Further details would be known from the specialist who would put me to sleep to take measurements, as well as check the severity of my stomach’s condition. What I remember about this second gastroscopy was the doctor telling me, “You may not wake up from this test.” He frightened me. I didn’t know what to say, and there was no one else in the room to consult. The decision to continue was mine alone. What choice did I have? “Ok.” Should I have walked out? Maybe I should have slapped him in the face for being so cold with me. I suppose he just wanted to warn me?!
Obviously, I did wake from the test, but I never questioned why there was an issue. When I entered the doctor’s sombre-lit office later on, my husband was already looking discouraged. Mariano could barely look at me, and he didn’t say a word. He didn’t even ask me how I was feeling, but the look on their faces said it really didn’t matter. My eyebrows raised with curiosity, but I didn’t question them.
The doctor looked right in my eyes, as I sat down next to Mariano, and announced without hesitation, “If you have something to do, then do it.” Would you be able to finish that meeting? I certainly couldn’t. I haven’t the slightest idea what else he said to us.
After several years, Mariano told me that the specialist had given me only one or three months to live. Ask Mariano anything about historical events, but this detail wasn’t easy for him to recount. He did say that the doctor warned him, before I came in, that, “It doesn’t look good. Spend the best time with her, and do what you can together.”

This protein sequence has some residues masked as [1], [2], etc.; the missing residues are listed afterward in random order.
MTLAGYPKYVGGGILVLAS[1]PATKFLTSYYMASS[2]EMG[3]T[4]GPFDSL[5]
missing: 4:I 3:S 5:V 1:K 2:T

“Oh my God… what did you say?”
“I thought he was mistaken, and I asked, ‘It has to be more time than that?’ ”
I hadn’t taken that statement as a death sentence when Mariano told me. Or had I? Years had passed already. The doctor was obviously wrong. My life seemed to be secure for now. Like everything else, I just took it in, without connecting to its effect – at least, not consciously. It’s possible that, even after many years in remission, the fear of recurrence still burdens me. So when I hear those high stakes, I must only remember how blessed I am.
I continue to beat the odds…